There’s a charm to Gypsy Rose Lee, however, that enabled her to become more than just a stripper: with a sense of humor and great intelligence, she took something sleazy and made it fun and palatable to everyone. What a life she lived, and it’s hard not to tear up a little at the end as she ends an era in her career, always mindful of her past.

I closed my eyes and along with the familiar noise of the train, Mother seemed to be telling me again how lucky I was. “What a wonderful life you’ve had—the music, lights, applause—everything in the world a girl could ask for…”

Living alone doesn’t always seem like “living,” does it? So often when we’re in that situation, we feel as if we’re waiting for life to begin once we meet somebody.

Obviously, that’s not the case, and one of the reasons I found Live Alone And Like It by Marjorie Hillis (besides the fact that her name is Marjorie. I love that name!) so charming was that it presents a different way of looking at something many people find negative.

Written in 1936 (!!) but completely applicable to today (well, not so much the one or two “colored maid” mentions), this wise, wry and warm book offers suggestions for “bachelor ladies” to make the most of their single status. Some of these are incredibly simple and some are creative, but best of all, it’s all very no-nonsense and cheerful, as evidenced by this line: “There may still be those in Alabama who look upon an unmarried state as an affliction, but in New York it is at most a very minor ailment.”

Some of Hillis’s suggestions are to pamper yourself, to plan ahead so you don’t wind up with long hours of lonely free time (unless that’s what you want) and to pull yourself (and your living space) together as nicely as possible.

Here she is on clothes: “But do have some really smart street costumes—surprisingly, they can cost as little as dowdy ones, and practically no one’s morale can overcome an outfit that’s all wrong. Do have some evening clothes with swish, and—very specially—do have at least one nice seductive tea-gown to wear when you’re alone (or when you’re not, if you feel like it).”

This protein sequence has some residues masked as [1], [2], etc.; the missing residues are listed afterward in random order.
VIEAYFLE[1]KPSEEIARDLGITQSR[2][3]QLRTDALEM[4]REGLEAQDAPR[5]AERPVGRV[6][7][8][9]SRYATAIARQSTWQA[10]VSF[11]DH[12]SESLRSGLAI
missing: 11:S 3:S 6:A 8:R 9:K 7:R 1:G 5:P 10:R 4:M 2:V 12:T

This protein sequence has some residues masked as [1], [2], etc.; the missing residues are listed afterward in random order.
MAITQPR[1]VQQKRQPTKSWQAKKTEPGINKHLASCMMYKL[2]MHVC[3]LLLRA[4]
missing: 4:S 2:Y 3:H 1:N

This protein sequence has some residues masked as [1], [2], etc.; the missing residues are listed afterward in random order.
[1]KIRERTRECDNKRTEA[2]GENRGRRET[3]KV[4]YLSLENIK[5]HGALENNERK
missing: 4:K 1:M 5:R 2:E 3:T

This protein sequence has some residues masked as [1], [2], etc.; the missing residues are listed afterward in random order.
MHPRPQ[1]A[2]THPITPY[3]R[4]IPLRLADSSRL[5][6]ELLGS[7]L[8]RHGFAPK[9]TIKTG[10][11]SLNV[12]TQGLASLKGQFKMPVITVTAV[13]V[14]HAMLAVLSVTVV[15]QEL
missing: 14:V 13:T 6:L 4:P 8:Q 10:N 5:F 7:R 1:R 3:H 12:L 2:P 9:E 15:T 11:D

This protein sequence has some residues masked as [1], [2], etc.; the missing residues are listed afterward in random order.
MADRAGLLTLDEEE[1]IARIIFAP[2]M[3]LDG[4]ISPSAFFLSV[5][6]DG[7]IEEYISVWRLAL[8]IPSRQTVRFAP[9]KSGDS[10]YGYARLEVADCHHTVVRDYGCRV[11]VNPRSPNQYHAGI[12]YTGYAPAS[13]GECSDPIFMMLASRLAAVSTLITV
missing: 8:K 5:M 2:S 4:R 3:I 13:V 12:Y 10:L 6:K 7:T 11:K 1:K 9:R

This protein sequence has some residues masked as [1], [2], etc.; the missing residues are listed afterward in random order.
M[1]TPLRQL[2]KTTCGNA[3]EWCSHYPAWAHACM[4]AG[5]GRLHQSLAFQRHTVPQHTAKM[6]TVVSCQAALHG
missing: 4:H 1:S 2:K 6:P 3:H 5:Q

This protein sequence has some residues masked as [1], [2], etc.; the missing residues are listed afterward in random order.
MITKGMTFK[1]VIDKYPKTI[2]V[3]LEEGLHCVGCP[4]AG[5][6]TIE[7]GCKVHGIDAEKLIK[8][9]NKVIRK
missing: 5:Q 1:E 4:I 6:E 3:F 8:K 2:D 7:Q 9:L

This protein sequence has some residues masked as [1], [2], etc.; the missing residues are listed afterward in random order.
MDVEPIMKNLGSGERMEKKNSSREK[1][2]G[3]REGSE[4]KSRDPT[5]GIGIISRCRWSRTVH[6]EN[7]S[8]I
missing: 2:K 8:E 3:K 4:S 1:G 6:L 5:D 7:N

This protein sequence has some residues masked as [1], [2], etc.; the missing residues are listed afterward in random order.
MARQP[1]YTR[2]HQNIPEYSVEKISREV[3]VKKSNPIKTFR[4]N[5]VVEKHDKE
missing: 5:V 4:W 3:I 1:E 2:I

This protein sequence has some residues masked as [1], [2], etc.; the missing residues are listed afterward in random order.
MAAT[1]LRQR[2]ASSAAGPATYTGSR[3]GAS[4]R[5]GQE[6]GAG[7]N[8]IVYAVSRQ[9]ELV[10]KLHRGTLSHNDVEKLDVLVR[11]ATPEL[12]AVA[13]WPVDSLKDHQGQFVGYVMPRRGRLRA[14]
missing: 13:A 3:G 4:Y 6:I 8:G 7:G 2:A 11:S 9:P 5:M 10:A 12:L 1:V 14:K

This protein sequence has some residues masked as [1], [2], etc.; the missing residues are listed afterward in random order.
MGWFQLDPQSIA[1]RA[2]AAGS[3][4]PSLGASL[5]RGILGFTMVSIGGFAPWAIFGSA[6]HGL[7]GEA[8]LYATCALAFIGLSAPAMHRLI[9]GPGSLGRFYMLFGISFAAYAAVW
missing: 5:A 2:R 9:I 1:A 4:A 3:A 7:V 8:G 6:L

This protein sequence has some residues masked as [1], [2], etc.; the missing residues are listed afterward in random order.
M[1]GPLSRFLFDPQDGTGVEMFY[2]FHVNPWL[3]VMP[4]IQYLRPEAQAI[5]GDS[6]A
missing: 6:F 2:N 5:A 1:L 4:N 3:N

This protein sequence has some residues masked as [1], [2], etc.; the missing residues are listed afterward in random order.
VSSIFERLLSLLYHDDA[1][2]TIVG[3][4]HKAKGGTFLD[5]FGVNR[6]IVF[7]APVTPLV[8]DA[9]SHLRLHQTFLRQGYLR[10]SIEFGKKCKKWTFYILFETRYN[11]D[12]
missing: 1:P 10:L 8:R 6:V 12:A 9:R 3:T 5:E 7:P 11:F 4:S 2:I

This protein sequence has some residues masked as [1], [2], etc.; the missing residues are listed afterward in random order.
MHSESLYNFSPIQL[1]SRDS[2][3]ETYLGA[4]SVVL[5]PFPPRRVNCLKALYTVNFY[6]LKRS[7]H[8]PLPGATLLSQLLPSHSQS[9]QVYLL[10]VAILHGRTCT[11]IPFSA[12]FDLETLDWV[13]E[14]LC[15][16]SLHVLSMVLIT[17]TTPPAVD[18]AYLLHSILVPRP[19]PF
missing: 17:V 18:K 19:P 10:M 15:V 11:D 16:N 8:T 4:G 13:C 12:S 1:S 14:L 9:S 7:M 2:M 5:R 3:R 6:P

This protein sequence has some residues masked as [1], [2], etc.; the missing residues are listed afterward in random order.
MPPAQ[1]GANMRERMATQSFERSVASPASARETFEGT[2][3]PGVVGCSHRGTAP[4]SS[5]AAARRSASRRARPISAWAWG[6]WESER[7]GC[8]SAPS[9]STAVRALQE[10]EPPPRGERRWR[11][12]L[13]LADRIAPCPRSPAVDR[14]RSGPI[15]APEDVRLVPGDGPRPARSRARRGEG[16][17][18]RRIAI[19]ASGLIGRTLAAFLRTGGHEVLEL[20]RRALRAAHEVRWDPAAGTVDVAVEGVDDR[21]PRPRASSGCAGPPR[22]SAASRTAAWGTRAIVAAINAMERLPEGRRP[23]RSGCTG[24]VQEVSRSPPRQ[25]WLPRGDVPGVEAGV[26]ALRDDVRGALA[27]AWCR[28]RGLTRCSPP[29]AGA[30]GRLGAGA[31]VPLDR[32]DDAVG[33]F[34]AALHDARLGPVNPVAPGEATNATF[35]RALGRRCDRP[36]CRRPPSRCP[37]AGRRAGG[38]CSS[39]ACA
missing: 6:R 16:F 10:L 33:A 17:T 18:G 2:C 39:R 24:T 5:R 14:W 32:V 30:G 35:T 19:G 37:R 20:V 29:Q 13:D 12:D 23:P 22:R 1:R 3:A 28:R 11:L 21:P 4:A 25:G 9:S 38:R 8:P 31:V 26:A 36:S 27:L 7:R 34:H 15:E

It’s enough to make me wish that I owned a tea-gown (seductive or otherwise). She also gives some awesome recipes for cocktails that I’d love to break out at my next party and offers some great advice for fun activities you probably haven’t thought of on your own.

Her sense of humor totally makes this book, too. Check out what she says about having a circle of acquaintances: “As we have already suggested, one of the great secrets of living alone successfully is not to live alone too constantly. A reasonably large circle of friends and enemies whom you can see when you want to, and will often see when you don’t want to, is an important asset.”

Having a circle that includes enemies is underrated, and I can think of a couple people who fit this description in my life.

Seriously, though, I found great comfort from reading this breezy and charmingly illustrated book—the quality of your life really is up to you, regardless of your situation or circumstance. That’s something I don’t always remember.

One of the great advantages of your way of living is that you can be alone when you want to. Lots of people never discover what a pleasure this can be. Perhaps it was because of its possibilities that the misused expression “enjoy yourself,” came into being.

The more you enjoy yourself, the more of a person you are.